While this is good news for music lovers, it also means that there is more competition than ever for musicians, especially new ones. Good marketing hence is crucial in preventing a piece of music from being buried under the sheer volume of available music content, ensuring that it reaches more ears, more places, and lasts longer at the forefront of music discovery.
Without a doubt, the music has to always be the foundation of everything. It is, therefore, essential to focus on the craft itself before working on the marketing aspect of it. To me, it really depends on the kind of music that is being created.
There are forms of music that belong to a more targeted and niche market, while there are some that are more suitable for public consumption. Understanding your music and identity first sets the direction of where everything should go.
Integrating a business-focused mindset will also help the musicians to understand the target audience better, so as to customize the right approach in terms of brand development and promotion. So it's always helpful to have a market-focused approach after deciding on your direction.
Anyone who claims to have an absolute solution for how anything should be done is dangerous and is usually wrong, in my experience."
— Elias Soh, Lush 99.5FM
What would you look for in an ideal "pitch" by a new band?
Apart from great music, a long term plan is always valuable, even if it's a loose plan.
The core element in recorded music industry is A&R, artist & repertoire — in other words, solid talents with good songs/music.
Something fresh, something exciting, something that moves me.
I'm really looking for new ideas and concepts that will create more dimensions in what we already have today.
The beautiful thing about music is that it can be applicable to so many different facets of life, and it is really up to the creativity of the musicians to come out with something out of the norm, and realistic at the same time!
I think it’s important for musicians to focus on what they do best and make sure that they are really good at their craft."
— Colin Goh, Ocean Butterflies Music
In the next 5 years, how do you think the music industry will continue to evolve?
Distribution is very democratised now — creators are becoming more business savvy and are more aware of the options available to them, and gatekeepers matter a little less now.
Also, the fact now that many bands now market and tour to a global audience (Bruised Willies, Forests, Caufield Cult, Fauxe, Slowdown, Yllis, etc etc etc x infinity) means that there is so much room for development down the road.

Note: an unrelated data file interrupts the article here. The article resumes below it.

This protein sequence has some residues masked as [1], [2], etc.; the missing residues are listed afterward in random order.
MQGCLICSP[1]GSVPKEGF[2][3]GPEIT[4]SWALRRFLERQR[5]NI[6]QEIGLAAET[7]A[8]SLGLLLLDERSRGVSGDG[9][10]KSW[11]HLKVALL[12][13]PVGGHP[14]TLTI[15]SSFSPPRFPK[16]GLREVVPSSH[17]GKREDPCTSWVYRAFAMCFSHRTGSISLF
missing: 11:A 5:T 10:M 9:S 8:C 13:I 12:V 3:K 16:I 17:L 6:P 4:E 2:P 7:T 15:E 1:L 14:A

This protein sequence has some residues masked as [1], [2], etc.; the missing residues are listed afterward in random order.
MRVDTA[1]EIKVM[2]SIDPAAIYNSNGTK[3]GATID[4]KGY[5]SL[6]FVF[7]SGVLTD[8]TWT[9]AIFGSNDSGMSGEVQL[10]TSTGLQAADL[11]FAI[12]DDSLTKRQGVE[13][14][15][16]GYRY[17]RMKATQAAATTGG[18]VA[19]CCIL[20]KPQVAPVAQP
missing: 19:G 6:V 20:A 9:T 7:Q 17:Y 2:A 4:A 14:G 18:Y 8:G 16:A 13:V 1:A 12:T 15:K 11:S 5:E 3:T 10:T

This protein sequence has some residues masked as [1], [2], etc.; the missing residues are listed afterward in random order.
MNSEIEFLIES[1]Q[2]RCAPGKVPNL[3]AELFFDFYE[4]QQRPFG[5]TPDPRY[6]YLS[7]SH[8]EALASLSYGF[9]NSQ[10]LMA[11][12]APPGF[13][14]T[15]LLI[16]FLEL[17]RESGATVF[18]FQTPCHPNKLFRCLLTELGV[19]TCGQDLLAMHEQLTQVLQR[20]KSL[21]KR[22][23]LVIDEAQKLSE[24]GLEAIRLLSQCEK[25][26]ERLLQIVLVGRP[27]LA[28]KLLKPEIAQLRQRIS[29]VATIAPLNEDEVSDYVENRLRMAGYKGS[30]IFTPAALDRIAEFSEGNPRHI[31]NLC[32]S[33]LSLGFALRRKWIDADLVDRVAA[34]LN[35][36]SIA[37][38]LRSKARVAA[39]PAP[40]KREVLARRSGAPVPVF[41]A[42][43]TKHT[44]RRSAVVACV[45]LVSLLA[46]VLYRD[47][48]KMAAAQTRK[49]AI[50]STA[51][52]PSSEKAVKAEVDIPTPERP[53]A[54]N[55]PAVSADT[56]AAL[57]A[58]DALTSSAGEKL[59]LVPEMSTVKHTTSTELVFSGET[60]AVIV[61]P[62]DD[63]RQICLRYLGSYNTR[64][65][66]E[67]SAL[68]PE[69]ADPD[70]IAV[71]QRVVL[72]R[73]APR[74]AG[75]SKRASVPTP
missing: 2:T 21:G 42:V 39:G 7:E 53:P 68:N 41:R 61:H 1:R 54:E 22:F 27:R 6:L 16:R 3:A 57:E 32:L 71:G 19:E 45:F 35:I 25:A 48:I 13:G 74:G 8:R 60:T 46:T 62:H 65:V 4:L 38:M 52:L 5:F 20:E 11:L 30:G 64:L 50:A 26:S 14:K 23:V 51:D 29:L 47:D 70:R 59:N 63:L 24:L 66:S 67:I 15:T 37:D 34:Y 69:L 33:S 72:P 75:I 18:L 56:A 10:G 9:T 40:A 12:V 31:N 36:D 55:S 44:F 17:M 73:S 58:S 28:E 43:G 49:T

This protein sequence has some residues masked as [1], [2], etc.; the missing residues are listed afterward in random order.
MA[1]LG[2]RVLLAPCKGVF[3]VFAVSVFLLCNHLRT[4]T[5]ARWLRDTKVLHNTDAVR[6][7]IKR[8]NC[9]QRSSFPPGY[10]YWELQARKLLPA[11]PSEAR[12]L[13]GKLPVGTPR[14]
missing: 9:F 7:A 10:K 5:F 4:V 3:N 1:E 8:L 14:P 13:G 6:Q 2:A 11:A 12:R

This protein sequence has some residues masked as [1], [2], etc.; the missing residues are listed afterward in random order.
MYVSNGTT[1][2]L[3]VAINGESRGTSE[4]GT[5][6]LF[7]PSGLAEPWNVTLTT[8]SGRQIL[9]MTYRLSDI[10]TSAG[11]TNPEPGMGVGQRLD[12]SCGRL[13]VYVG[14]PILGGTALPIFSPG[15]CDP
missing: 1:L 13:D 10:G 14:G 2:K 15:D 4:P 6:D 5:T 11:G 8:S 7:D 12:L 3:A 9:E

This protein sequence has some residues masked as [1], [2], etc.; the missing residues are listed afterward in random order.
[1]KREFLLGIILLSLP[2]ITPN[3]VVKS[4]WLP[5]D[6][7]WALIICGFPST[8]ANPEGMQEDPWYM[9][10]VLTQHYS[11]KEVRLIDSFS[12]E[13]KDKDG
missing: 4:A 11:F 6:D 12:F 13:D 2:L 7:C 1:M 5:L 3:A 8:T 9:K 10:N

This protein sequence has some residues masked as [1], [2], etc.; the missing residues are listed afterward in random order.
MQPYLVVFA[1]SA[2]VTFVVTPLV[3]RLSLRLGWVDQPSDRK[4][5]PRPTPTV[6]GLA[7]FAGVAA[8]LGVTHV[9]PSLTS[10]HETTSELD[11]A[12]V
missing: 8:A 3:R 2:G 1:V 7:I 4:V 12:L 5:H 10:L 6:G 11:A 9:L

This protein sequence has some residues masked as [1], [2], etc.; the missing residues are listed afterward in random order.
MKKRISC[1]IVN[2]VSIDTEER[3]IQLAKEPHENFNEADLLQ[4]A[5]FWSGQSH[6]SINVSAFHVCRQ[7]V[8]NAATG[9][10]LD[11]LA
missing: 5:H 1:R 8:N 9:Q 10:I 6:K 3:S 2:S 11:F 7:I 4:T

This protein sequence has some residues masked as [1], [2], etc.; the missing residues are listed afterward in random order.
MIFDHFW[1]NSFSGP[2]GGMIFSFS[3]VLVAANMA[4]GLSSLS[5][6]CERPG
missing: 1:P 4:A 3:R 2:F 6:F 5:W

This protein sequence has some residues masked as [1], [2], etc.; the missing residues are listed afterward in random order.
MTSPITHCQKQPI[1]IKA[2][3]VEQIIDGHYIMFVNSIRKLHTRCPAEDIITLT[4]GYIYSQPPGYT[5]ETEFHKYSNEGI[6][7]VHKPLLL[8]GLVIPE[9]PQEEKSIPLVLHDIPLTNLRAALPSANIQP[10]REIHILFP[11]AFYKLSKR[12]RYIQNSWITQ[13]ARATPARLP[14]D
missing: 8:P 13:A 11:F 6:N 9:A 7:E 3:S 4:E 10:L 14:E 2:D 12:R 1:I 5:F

The template is changing quickly and it's quickly emerging that there is no template, only malleable options.
Music is part of a lifestyle, it will always evolve and change. The digital revolution (Internet) has changed recorded music's business model completely and the change has yet to be finalised. If we are talking about music itself, it will always evolve and the key here is sustainability.
The music industry's growth and evolution is tightly intertwined with the advancement of technology, and hence it is difficult to predict exactly how it will evolve in five years.
However, based on current trends of music consumption, we can definitely expect music discovery to continue and complete its shift to predominantly take place on music streaming services — for the average man on the street to be decreasingly concerned about permanently owning a piece of music as compared to having the access to discovering and listening to it, and for musicians across the world to keep pushing boundaries and challenge the traditional album format (i.e. Beyonce's visual album Lemonade, Matoma's dynamic album Hakuna Matoma). It is a very exciting time for music, indeed.
I am really looking at a stronger overall infrastructure in the next 5 years. The scene will not only be filled with talented musicians, but also an incredible core of artist managers, independent labels, production crew which will help the industry take another step higher than what we have now.
While a lot of focus has been placed on the amazing musicians we have on our shores recently, I believe very strongly that the other parts of the eco-system need to develop themselves to create a more robust industry, and to expand the current potential today. Having a stronger core will also enable our musicians to start extending their reach to a global audience.
Applications for *SCAPE Invasion's Fireside Pitch are still open through here.